Farewell, Dorothy Parker by Ellen Meister

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It’s as if Ms. Meister’s respect for Mrs. Parker softens her portrait of a woman who could be almost pathologically vicious to even her closest friends—a combination, as Alexander Woolcott once noted, of Little Nell and Lady Macbeth.
-NY Journal of Books

Synopsis

When it comes to movie reviews, critic Violet Epps is a powerhouse voice. But that’s only because she’s learned to channel her literary hero Dorothy Parker, the most celebrated and scathing wit of the twentieth century. If only Violet could summon that kind of strength in her personal life.

Violet visits the Algonquin Hotel in an attempt to find inspiration from the hallowed dining room where Dorothy Parker and so many other famous writers of the 1920s traded barbs, but she gets more than she bargained for when Parker’s feisty spirit rematerializes. An irreverent ghost with problems of her own—including a refusal to cross over to the afterlife—Mrs. Parker helps Violet face her fears, becoming in turn mentor and tormentor…and ultimately, friend.

READERS GUIDE INSIDE
 

About Ellen Meister

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ELLEN MEISTER teaches creative writing at Hofstra University School of Continuing Education, and lives on Long Island with her husband and three children.
 
Published February 21, 2013 by Berkley. 320 pages
Genres: Romance, Literature & Fiction, Humor & Entertainment, Horror. Fiction
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Critic reviews for Farewell, Dorothy Parker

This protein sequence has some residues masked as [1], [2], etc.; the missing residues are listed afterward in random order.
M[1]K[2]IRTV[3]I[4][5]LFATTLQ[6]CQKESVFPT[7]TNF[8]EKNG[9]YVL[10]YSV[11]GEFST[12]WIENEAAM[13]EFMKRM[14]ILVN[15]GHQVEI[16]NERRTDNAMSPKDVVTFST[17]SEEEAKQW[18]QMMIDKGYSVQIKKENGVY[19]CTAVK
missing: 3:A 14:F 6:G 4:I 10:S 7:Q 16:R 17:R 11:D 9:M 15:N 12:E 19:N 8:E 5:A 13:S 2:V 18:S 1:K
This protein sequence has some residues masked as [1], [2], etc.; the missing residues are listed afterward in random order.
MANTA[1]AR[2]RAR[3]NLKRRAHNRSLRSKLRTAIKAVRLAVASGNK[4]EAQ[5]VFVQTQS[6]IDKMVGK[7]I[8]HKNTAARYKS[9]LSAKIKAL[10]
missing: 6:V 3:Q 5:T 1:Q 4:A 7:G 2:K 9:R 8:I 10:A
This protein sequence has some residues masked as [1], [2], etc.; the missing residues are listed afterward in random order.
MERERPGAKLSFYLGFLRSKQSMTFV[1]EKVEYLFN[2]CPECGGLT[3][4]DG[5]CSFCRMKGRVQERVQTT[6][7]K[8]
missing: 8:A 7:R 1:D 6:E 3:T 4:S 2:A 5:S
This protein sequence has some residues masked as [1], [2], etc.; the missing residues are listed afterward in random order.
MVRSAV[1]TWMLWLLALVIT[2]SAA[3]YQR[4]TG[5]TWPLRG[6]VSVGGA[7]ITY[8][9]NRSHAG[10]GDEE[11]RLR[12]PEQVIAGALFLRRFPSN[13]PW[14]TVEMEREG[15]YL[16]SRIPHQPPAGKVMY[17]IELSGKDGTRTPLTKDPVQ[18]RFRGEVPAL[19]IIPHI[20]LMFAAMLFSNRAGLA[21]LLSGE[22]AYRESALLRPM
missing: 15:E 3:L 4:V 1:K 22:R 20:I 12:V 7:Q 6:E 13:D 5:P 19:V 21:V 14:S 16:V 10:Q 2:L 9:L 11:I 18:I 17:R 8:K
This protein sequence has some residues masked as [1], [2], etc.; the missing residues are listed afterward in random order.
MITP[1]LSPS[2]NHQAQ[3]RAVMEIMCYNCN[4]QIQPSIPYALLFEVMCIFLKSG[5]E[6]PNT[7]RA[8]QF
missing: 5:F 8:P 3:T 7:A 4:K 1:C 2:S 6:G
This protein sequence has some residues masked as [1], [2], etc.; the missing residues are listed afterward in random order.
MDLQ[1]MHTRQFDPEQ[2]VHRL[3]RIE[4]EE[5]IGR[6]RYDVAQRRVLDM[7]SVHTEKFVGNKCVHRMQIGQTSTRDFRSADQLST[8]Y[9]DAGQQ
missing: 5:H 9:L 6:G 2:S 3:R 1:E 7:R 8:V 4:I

All: 2 | Positive: 1 | Negative: 1

NY Journal of Books

Good
Reviewed by Norman Powers on Feb 01 2013

It’s as if Ms. Meister’s respect for Mrs. Parker softens her portrait of a woman who could be almost pathologically vicious to even her closest friends—a combination, as Alexander Woolcott once noted, of Little Nell and Lady Macbeth.

Read Full Review of Farewell, Dorothy Parker | See more reviews from NY Journal of Books

Toronto Star

Below average
Reviewed by Deborah Dundas on Mar 22 2013

Fair enough is the idea that, behind all of Parker’s quips and razor-sharp tongue, lies a soft, vulnerable centre. Problem is, I don’t buy the modern-day pop psychology angst that tries to explain that centre.

Read Full Review of Farewell, Dorothy Parker | See more reviews from Toronto Star

Reader Rating for Farewell, Dorothy Parker
76%

An aggregated and normalized score based on 166 user ratings from iDreamBooks & iTunes


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